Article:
By Deborah Bailey,
Bowie State University recently held the fifth annual UMPC Social Justice Alliance Symposium in honor of Second Lt. Richard Collins III, a University of Maryland, College Park student killed in a 2017 hate crime. Collins was posthumously elevated to the rank of first lieutenant.
The event took place on April 28, and included a panel discussion in front of hundreds gathered to talk about racial and social justice in sports.
Olympic Gold Medalist Dominique Dawes, WNBA star Marissa Coleman, NBA Sports columnist and UMD professor Kevin Blakistone and former Washington Wizards player Eta Thomas joined student athletes Rainelle Jones, a UMC Volleyball player, and Zion Tyler, a Bowie State University track and field star, for the talk. Nothing was off the table, as participants assessed racial justice in the world of collegiate and professional athletics.
Tonia Walker, CIAA Associate Commissioner led the athletes in the hard hitting panel discussion, which brought the heat on a range of topics related to college sports and social justice. One topic discussed was the danger of becoming institutionalized with the new NCAA Name, Image, Likeness (NIL) rules.
The NIL rules, adopted in June 2021 allows NCAA Division I, II and III student-athletes to receive compensation for the use of their name, image or likeness whether the state has NIL laws in place or not. The new NIL rules will not override state, college/university or conference NIL rules.
But the regulations have been widely criticized for being hastily put together, creating a new class of student athletes and widening the gap between the “have and have nots,” based on who actually receives compensation, according to the panelists.
Olympian Dominique Dawes dived right into the NIL controversy.
“The top NIL athlete is not the greatest gymnast that’s out there,” Dawes said without hesitation.
“I don’t think the powers that be really took the time to investigate how NIL could impact sports. For the female athletes, the ones that are making the most money are the ones that are sexualized, unfortunately,” Dawes offered. “I understand why NIL was developed. Colleges are making an extraordinary amount of money on these athletes. However, I think there needs to be a little more thought about NIL.”
“It’s a little more difficult if your sport is not football or basketball,” said Jones, emphasizing that, outside of the elite NCAA teams, women’s volleyball is not a sport that draws a premium level of endorsements.
Track and field athlete Zion Tyler, who attends Bowie State, mentioned HBCU athletes are also often left out of the collegiate sports conversation on a variety of levels.”
“There’s three things that are needed right now: equity, inclusion and opportunity,” said Tyler.
“These three things are lacking at our HBCUs. We may not get the same NIL deals and the extra funding for our athletes and it’s not because of a difference in talent. There’s plenty of talent at HBCUs–it is the opportunity to show their performance,” he said.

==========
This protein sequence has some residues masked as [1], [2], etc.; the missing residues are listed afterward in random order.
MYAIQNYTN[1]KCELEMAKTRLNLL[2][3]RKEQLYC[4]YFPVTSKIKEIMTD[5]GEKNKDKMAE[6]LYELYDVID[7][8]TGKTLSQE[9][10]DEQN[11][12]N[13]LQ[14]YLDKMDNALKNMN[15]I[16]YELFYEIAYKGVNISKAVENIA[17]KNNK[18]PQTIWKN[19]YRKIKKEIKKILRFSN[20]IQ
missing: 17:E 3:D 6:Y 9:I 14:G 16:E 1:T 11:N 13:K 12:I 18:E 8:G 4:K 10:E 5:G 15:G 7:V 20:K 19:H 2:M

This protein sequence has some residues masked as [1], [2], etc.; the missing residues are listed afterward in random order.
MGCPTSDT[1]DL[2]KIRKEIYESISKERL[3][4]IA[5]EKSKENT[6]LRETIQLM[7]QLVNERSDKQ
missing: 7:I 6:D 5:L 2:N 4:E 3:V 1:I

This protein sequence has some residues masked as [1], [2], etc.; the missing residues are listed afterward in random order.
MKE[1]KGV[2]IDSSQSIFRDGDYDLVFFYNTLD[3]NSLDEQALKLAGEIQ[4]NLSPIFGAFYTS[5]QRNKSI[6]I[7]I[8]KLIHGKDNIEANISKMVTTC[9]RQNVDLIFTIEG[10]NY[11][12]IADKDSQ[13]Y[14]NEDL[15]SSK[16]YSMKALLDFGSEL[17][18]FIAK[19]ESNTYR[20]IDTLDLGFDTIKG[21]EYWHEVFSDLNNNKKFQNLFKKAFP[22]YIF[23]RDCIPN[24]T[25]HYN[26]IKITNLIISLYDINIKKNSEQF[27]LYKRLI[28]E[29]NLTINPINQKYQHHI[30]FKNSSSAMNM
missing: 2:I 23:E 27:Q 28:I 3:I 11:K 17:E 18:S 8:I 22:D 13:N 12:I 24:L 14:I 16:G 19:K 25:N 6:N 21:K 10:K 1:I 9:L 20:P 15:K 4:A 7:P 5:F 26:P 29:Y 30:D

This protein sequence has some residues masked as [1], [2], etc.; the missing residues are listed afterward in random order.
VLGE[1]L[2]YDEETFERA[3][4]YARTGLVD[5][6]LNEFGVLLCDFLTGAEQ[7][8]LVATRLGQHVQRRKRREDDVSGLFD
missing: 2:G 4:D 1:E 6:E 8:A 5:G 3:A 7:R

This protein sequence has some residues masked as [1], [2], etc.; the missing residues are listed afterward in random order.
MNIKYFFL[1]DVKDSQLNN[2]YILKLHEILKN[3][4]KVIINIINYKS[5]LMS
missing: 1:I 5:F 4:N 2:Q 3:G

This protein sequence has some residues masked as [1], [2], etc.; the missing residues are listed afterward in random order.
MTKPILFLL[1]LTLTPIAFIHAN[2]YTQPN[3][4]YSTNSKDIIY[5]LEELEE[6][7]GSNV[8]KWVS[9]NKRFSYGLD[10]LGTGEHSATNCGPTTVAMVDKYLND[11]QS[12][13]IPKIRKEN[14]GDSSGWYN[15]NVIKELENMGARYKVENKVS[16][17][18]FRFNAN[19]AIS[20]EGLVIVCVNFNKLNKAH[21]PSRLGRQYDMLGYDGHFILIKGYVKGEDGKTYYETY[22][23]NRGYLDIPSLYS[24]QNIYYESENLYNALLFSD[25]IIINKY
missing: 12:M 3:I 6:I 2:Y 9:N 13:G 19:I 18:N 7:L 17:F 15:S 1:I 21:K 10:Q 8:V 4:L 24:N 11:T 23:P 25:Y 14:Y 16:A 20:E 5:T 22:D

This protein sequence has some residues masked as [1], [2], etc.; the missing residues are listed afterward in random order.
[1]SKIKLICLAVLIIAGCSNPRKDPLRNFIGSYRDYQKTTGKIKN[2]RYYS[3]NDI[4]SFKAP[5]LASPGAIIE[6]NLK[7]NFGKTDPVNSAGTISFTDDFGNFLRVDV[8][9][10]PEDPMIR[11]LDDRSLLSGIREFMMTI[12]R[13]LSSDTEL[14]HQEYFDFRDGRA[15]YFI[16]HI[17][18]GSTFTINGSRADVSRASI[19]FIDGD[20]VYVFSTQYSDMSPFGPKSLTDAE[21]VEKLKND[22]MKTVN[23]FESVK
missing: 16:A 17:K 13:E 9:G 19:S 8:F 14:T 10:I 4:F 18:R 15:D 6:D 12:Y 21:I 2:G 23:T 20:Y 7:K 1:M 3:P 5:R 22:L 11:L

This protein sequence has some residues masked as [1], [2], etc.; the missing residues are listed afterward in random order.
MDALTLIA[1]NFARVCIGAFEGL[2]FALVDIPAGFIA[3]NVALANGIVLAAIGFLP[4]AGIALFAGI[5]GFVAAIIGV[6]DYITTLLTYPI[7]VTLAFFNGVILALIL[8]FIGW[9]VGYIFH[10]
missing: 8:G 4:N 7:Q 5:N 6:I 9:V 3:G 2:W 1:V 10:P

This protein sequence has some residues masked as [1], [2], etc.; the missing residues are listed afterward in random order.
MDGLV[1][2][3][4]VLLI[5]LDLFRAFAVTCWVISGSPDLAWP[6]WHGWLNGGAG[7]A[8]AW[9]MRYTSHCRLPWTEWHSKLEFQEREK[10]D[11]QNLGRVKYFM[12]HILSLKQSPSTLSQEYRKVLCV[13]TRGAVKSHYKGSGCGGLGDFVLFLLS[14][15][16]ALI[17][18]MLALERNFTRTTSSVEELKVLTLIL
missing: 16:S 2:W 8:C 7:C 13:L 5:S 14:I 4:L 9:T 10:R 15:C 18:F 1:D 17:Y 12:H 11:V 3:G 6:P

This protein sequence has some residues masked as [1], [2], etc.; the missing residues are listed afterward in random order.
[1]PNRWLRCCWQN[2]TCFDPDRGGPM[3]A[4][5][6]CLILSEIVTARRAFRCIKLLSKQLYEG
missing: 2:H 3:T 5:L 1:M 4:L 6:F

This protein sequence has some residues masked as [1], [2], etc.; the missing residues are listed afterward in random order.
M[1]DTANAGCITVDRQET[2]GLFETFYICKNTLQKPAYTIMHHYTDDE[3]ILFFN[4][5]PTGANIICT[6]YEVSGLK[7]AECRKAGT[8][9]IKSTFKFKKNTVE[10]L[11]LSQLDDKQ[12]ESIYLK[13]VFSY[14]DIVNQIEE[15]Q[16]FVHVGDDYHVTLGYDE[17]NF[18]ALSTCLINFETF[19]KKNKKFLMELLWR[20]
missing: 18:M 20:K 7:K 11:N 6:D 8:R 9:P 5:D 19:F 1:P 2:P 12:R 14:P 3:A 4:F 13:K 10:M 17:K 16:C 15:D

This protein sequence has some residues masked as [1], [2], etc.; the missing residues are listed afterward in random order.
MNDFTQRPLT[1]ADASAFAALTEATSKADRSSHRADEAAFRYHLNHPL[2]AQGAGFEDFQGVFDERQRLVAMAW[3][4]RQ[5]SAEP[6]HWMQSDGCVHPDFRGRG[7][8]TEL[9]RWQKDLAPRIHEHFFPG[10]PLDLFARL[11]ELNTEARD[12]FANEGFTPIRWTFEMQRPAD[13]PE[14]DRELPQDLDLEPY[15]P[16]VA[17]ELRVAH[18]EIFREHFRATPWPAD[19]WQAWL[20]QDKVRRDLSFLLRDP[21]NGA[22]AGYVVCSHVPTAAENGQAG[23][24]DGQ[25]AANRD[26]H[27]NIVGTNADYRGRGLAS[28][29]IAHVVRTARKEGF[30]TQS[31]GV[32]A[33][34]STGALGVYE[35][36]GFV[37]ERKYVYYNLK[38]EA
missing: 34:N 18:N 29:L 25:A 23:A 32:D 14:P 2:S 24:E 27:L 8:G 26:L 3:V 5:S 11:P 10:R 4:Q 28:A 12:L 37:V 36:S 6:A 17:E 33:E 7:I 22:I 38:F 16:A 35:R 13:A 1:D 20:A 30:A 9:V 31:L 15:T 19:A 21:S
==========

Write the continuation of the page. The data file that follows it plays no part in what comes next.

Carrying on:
The athletes spoke on how community support– or lack thereof– can be an additional barrier to Black athletes on Black campuses.
“Here at Bowie State, we’re in the middle of the forest. You go up the street to Ledo’s Pizza (five miles from campus) and they have the UMD gear,” said Tyler, in reference to the lack of support seen from local businesses when it comes to HBCU sports teams.
The closest restaurants and other businesses to Bowie State’s campus are located 2-3 miles away from the campus itself, restricting the campus-community integration that benefit many PWI’s, including the University of Maryland, with major businesses just a short walk across the street from campus.
A 2021 report from McKinsey Institute on Black Economic Mobility supports Tyler’s concerns. According to the study, more than 80 percent of HBCUs are located in areas that fail to service Black consumers.
Frankki Bevins, lead author of the McKinsey Black Economic Mobility Institute study, notes that “82 percent of HBCUs are in broadband deserts; 50 percent are in food deserts; and 35 percent are in areas without superstores that could offer consumers a full range of groceries, furniture and clothing.”
Later in the program, Dawes and Thomas were awarded the Social Justice Alliance Trailblazer Award.
The Annual Social Justice Alliance Symposium, in honor of the legacy of Lt. Collins, is a collaborative effort between Bowie State University, the University of Maryland College Park and the Second Lt. Richard Collins Foundation.
Collins had just been commissioned as an officer in the U.S. Army, and was days away from graduating with his bachelor’s degree at Bowie State University when he was murdered on the University of Maryland College Park campus on May 20, 2017.
The Second Lt. Richard Collins III Foundation was created shortly after his death to eradicate intolerance, while confronting individuals and systems that normalize and justify injustice, hate and perpetuate violence. The foundation’s vision is to “command the mission of social justice.”